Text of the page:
The federal government threw millions of dollars worth of personal protective equipment in the garbage months before COVID-19 arrived in Canada, according to exclusive records obtained by the Canadian Taxpayers Federation.
“One of the core duties of government is emergency preparedness – and not only did the federal government fail to prepare, they wasted more than a million dollars of equipment in the process,” said Franco Terrazzano, the CTF’s Federal Director.
The disposal took place in September of 2019, during the closure of one of the Public Health Agency of Canada’s National Emergency Supply Stockpile warehouses located in Regina, SK.
An estimated two million N95 masks and other assorted personal protective equipment were sent to the local dump. The original cost to purchase the PPE was $1,194,474, according to the records.
Out of the landfilled PPE, $888,150 was made up of medium to large N95 masks, which skyrocketed in price during COVID-19. Face shields, surgical masks and other emergency medical supplies were also thrown away.
The federal government’s purchases of new masks to combat COVID-19 were more expensive than the original masks that were landfilled, with one potential order from American company 3M expected to cost Canadian taxpayers $1.21 per mask.
In comparison, the two million masks thrown out in Regina only cost 44 cents per mask.
“This is incompetence, plain and simple,” said Terrazzano.
“The federal government’s failure to prepare means taxpayers would up paying nearly triple the price for masks.”
The feds disposed of the original masks in Sept. 2019 because they were reaching the end of their “useful life,” according to the government.
The federal government has issued public directions about the use of expired PPE.
One set of instructions for N95 masks noted expiry could affect the performance, though “times of increased demand and decreased supply” were cited as reasons for the use of expired material.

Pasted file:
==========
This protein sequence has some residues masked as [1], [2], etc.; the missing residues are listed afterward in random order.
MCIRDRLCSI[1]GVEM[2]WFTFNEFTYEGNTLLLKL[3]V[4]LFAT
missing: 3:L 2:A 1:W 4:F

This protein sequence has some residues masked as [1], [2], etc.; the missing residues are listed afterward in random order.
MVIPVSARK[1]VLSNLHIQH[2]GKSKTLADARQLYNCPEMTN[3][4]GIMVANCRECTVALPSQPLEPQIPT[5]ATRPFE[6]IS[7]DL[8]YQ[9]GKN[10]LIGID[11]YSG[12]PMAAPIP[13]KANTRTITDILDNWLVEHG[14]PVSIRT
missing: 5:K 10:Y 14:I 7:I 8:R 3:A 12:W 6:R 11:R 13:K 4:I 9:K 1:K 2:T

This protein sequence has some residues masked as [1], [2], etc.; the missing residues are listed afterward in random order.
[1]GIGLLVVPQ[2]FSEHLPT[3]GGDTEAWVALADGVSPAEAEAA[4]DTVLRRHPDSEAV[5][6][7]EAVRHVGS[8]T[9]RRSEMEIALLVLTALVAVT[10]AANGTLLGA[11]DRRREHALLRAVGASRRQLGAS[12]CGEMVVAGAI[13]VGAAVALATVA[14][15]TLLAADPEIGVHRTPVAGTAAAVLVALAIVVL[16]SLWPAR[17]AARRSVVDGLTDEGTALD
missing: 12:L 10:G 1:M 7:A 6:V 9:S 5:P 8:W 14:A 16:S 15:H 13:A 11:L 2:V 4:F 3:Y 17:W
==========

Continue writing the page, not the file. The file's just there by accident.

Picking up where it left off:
Internal emails released from the PMO in February show the massive supply shortage at the outset of the pandemic, with expired N95 masks being sent to provinces by early April of 2020.
“Provinces are willing to accept expired N95 masks,” wrote Sabrina Kim, an issues manager in the Prime Minister’s Office.
“Those will also be allocated and shipped to the provinces starting tomorrow.”
Despite some pushback within the office, the shipment appears to have received the green light.
“Health has given guidance on how to manage expired masks,” wrote Matt Stickney, Executive Director of Operations in the PMO.
“Some provinces are desperate, I don't think I can hold them back with the shortage.”
One exchange from Sep. 18, 2020 showed only $3 million had been spent on PPE for PHAC in the last ten years, with the starting point for the stockpile described as “effectively zero.”
The federal government government’s failure to supply British Columbia with emergency PPE in March of 2020 also shows up in the records.
The province had asked for 550,000 N95 masks, 200,000 surgical masks, 200,000 face shields, and 200,000 bottles of hand sanitizer.
The federal government could only offer 6,000 N95 masks, 17,000 surgical masks, 46,000 face shields and 1,000 hand sanitizer bottles.
The CTF spoke with retired senator David Tkachuk, who served as the deputy chair of a Senate committee in 2008 that concluded the federal government had mismanaged and underfunded Canada’s emergency response system.
“First of all, I think it's nonsense,” said Tkachuk.
“These aren't the sort of products that spoil, but secondly, it was the fact that they weren't replaced and then they closed three of the warehouses. The whole idea of having all these warehouses (is) so they'd be readily available in case of a tragedy. By closing these warehouses, they not only got rid of the product(s) and they didn't replace them, which was a sin, and they could have made use of the product, which is the second sin.”
Tkachuk also noted that the responsibility for this waste of resources should be on the prime minister.
“Trudeau, Trudeau, Trudeau. There's no other explanation,” said Tkachuk.
“He never made an inquiry. He didn't do anything. He just ran away from it
, didn't answer any questions and knew that CBC and CTV, nobody would really follow it up and make sure he was held accountable.”
Back in 2011, PHAC auditors specifically recommended for the agency to maintain “pandemic preparedness supplies,” saying the stockpile was an insurance policy.
“The government has bungled their pandemic responsible spectacularly, but it remains to be seen who – at either the political or bureaucratic levels – will actually suffer any consequences,” said Terrazzano.
“Rather than blow endless billions on make-work projects and corporate welfare, the government might have considered spending on something essential, like health emergency preparedness.”
When the CTF approached PHAC for comment on this story, the agency defended the actions it had taken, saying there had been no need for PPE in its Regina warehouse at the time of disposal.
The cost to toss the masks rang in at $4791, and PHAC said the closure of the warehouse saved $147,000 annually. As for whether or not the masks could have been used, the agency did not want to speculate.
The CTF has filed multiple access to information requests around the issues with the NESS, and will publish more reports as that information becomes available.